Brittney goes to school!

November 19th, 2020

Brittney Goes to School!

Happy Thursday!

Last weekend, the sensory table was a hit; Kayden loves it!  He’ll wait for me to open it up and he begins to play.  It’s so fun to watch him explore and play on his own.  For a change up, we will put sand and dump trucks for him to experience.  Can you believe what kind of mess this might be?  Good thing it’s in the kitchen for “easy” clean up.

We are finishing our labs this week and will only be on campus for the practice class.  All others will be online.  During our in-clinic practice, we become familiar with our instruments practicing on each other.  It is a valuable experience to use them on each other.  Real life.  I’m staying positive and hoping they do not close our campus completely.  We do have a typodont, a mouth mannequin, that we practice with at home. It has helped a lot with the technique and hand placement.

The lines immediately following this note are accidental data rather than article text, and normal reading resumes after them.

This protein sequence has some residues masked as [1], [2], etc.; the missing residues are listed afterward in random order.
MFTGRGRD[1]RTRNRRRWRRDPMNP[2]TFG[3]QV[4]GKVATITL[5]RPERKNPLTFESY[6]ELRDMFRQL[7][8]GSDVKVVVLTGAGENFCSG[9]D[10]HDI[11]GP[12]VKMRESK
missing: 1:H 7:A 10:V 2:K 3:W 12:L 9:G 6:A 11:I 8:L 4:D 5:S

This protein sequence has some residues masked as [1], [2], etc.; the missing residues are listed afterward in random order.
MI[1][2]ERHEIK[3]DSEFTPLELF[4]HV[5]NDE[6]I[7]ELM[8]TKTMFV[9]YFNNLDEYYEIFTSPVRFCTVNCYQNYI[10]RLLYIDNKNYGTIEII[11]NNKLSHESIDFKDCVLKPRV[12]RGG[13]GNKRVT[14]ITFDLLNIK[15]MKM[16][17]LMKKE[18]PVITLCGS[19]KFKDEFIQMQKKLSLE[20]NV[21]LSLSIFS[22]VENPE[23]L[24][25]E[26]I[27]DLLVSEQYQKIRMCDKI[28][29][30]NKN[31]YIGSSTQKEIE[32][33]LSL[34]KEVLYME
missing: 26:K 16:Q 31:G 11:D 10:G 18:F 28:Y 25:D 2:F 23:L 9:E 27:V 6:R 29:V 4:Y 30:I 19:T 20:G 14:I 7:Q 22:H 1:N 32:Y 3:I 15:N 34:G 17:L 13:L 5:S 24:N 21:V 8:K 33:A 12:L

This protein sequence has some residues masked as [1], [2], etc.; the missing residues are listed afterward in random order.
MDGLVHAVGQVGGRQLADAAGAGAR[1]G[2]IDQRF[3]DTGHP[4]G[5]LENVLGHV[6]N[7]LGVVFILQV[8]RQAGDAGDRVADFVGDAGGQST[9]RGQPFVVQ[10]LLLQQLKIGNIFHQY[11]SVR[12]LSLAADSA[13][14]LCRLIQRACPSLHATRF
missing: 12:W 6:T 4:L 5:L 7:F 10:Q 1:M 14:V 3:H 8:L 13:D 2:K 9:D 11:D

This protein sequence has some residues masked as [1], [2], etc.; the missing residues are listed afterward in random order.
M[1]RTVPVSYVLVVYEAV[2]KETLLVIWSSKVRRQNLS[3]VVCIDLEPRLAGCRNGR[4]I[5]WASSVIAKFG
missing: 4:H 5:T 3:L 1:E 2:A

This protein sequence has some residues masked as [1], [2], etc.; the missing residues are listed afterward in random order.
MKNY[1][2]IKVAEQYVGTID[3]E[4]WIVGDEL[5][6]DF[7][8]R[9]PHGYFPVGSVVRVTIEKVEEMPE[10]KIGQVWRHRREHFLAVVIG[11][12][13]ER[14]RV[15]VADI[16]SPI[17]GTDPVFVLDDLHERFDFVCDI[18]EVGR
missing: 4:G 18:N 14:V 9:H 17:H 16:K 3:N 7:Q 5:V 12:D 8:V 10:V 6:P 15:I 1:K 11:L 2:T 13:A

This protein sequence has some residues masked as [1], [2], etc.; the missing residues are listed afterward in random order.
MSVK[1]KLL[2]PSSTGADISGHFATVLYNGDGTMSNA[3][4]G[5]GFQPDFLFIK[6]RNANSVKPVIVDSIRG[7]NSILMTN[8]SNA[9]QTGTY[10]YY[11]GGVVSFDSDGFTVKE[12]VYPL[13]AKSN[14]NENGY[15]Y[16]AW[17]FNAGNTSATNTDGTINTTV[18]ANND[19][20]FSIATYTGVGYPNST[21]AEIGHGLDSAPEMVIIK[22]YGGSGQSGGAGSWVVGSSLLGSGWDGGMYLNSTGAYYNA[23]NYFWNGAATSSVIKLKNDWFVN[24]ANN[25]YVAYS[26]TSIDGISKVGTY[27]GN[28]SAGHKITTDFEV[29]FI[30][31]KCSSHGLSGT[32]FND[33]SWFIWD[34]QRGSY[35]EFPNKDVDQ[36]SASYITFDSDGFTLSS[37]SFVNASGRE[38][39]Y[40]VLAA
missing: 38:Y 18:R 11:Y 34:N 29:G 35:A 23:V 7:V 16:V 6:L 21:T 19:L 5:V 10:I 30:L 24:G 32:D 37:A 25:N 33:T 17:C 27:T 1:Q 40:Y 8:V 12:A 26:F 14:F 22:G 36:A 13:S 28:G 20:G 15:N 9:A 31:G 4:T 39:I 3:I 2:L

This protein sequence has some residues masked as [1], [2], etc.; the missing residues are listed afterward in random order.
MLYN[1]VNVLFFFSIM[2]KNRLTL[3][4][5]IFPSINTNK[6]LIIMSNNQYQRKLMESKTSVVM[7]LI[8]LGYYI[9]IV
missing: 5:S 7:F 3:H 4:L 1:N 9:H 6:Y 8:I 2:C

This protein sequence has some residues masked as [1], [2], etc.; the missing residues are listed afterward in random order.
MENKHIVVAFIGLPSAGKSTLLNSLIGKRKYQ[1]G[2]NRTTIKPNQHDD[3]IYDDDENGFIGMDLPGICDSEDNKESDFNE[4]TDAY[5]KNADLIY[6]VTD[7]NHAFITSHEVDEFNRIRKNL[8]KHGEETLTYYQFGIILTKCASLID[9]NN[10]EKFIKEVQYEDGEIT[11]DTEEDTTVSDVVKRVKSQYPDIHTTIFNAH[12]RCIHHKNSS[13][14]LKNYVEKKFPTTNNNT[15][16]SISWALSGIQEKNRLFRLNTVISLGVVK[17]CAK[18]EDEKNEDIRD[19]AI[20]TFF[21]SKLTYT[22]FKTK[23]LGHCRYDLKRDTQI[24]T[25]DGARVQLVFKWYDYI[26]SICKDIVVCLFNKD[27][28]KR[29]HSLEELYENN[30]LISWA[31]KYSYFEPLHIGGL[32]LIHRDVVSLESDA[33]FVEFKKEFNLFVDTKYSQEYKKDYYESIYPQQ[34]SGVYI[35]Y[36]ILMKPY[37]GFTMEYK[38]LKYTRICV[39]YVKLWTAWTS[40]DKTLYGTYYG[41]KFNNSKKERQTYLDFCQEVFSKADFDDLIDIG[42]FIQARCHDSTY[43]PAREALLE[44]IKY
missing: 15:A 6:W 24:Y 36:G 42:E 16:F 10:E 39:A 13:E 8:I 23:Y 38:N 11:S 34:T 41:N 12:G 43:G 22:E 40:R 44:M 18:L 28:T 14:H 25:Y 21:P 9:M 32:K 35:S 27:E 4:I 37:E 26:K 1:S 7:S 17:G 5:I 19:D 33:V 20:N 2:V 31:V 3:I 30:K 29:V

See you next week.


Minimally Invasive Dentistry

November 18th, 2020

As the field of dentistry advances and the use of technology in the field increases, the concept of minimally invasive dentistry has emerged. Preservation of a healthy set of natural teeth for each patient should be the objective of every dentist. Minimally invasive dentistry is characterized by the following core beliefs:

  • Regard original tissue as more valuable than its artificial counterpart.
  • Preserve, rather than replace, original tissue.
  • Focus on the prevention of disease above its treatment.
  • When treatment is necessary, use invasive means as little as possible.


  • Prevention begins with good oral hygiene.
  • Dental caries are considered an infectious disease.
  • Early detection of caries and other diseases can prevent the spread of infection and, consequently, further damage to healthy tissue.
  • Infection control can reduce the incidence of restoration practices by as much as 50 percent.
  • Focus on remineralization of enamel and dentin as a preventive effort in treating caries.


Our team at Amundson Dental Associates will tell you the goal of minimally invasive dentistry is to preserve as much original tissue as possible. The preservation of original tissue leaves a tooth stronger in structure than one which has been modified through invasive measures.